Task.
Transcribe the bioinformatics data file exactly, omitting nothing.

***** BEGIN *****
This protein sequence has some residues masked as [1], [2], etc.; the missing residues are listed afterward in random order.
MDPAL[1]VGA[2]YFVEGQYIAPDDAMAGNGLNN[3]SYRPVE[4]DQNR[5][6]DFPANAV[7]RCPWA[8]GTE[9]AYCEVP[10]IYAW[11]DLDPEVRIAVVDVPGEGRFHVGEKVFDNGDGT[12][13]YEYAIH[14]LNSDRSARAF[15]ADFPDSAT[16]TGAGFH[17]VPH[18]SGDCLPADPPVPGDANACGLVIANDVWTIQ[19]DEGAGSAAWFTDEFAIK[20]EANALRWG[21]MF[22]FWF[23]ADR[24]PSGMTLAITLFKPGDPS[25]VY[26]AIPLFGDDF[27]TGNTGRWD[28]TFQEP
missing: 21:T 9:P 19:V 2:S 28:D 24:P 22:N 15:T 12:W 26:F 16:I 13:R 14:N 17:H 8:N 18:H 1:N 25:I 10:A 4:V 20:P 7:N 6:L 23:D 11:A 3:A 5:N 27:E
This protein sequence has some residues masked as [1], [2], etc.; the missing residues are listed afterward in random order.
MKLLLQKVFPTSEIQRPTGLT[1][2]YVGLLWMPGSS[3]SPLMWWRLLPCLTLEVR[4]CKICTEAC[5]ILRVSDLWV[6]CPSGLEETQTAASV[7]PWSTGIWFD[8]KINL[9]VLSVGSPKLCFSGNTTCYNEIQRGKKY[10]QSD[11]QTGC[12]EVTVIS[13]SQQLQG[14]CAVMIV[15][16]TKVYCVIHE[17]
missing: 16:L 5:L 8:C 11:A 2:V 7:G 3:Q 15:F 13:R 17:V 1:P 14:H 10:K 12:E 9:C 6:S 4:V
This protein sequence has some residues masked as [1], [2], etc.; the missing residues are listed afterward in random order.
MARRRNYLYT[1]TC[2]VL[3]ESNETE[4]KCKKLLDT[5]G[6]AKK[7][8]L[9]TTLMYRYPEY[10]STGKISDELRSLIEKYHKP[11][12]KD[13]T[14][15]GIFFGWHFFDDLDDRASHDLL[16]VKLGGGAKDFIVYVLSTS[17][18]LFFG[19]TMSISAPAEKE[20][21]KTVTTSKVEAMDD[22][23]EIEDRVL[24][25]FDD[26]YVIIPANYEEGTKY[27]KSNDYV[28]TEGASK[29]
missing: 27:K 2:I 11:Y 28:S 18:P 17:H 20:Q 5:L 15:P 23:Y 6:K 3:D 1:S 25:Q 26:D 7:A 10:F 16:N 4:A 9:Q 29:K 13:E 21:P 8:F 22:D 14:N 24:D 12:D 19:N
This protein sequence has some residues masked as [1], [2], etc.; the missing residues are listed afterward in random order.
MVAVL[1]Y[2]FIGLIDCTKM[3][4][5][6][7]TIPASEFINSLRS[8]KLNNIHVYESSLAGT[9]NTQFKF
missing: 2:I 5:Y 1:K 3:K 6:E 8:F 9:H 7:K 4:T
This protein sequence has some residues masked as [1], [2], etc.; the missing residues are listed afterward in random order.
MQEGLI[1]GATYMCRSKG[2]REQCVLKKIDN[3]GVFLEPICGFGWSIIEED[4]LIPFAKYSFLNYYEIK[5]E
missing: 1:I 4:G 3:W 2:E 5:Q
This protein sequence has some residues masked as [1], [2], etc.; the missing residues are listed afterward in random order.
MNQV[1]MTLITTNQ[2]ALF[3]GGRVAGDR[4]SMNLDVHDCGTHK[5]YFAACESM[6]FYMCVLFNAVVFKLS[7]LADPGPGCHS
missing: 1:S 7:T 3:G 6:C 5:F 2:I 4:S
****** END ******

This protein sequence has some residues masked as [1], [2], etc.; the missing residues are listed afterward in random order.
MDPAL[1]VGA[2]YFVEGQYIAPDDAMAGNGLNN[3]SYRPVE[4]DQNR[5][6]DFPANAV[7]RCPWA[8]GTE[9]AYCEVP[10]IYAW[11]DLDPEVRIAVVDVPGEGRFHVGEKVFDNGDGT[12][13]YEYAIH[14]LNSDRSARAF[15]ADFPDSAT[16]TGAGFH[17]VPH[18]SGDCLPADPPVPGDANACGLVIANDVWTIQ[19]DEGAGSAAWFTDEFAIK[20]EANALRWG[21]MF[22]FWF[23]ADR[24]PSGMTLAITLFKPGDPS[25]VY[26]AIPLFGDDF[27]TGNTGRWD[28]TFQEP
missing: 21:T 9:P 19:V 2:S 28:D 24:P 22:N 15:T 12:W 26:F 16:I 13:R 14:N 17:H 8:N 18:H 1:N 25:I 10:A 4:V 20:P 7:N 6:L 23:D 11:A 3:A 5:N 27:E
This protein sequence has some residues masked as [1], [2], etc.; the missing residues are listed afterward in random order.
MKLLLQKVFPTSEIQRPTGLT[1][2]YVGLLWMPGSS[3]SPLMWWRLLPCLTLEVR[4]CKICTEAC[5]ILRVSDLWV[6]CPSGLEETQTAASV[7]PWSTGIWFD[8]KINL[9]VLSVGSPKLCFSGNTTCYNEIQRGKKY[10]QSD[11]QTGC[12]EVTVIS[13]SQQLQG[14]CAVMIV[15][16]TKVYCVIHE[17]
missing: 16:L 5:L 8:C 11:A 2:V 7:G 3:Q 15:F 13:R 17:V 1:P 14:H 10:K 12:E 9:C 6:S 4:V
This protein sequence has some residues masked as [1], [2], etc.; the missing residues are listed afterward in random order.
MARRRNYLYT[1]TC[2]VL[3]ESNETE[4]KCKKLLDT[5]G[6]AKK[7][8]L[9]TTLMYRYPEY[10]STGKISDELRSLIEKYHKP[11][12]KD[13]T[14][15]GIFFGWHFFDDLDDRASHDLL[16]VKLGGGAKDFIVYVLSTS[17][18]LFFG[19]TMSISAPAEKE[20][21]KTVTTSKVEAMDD[22][23]EIEDRVL[24][25]FDD[26]YVIIPANYEEGTKY[27]KSNDYV[28]TEGASK[29]
missing: 27:K 2:I 11:Y 28:S 18:P 17:H 20:Q 5:L 15:P 23:Y 6:K 3:D 1:S 25:Q 26:D 7:A 10:F 16:N 4:A 9:Q 29:K 13:E 21:P 8:F 22:D 14:N 24:D 12:D 19:N
This protein sequence has some residues masked as [1], [2], etc.; the missing residues are listed afterward in random order.
MVAVL[1]Y[2]FIGLIDCTKM[3][4][5][6][7]TIPASEFINSLRS[8]KLNNIHVYESSLAGT[9]NTQFKF
missing: 2:I 5:Y 1:K 3:K 6:E 8:F 9:H 7:K 4:T
This protein sequence has some residues masked as [1], [2], etc.; the missing residues are listed afterward in random order.
MQEGLI[1]GATYMCRSKG[2]REQCVLKKIDN[3]GVFLEPICGFGWSIIEED[4]LIPFAKYSFLNYYEIK[5]E
missing: 1:I 4:G 3:W 2:E 5:Q
This protein sequence has some residues masked as [1], [2], etc.; the missing residues are listed afterward in random order.
MNQV[1]MTLITTNQ[2]ALF[3]GGRVAGDR[4]SMNLDVHDCGTHK[5]YFAACESM[6]FYMCVLFNAVVFKLS[7]LADPGPGCHS
missing: 1:S 7:T 3:G 6:C 5:F 2:I 4:S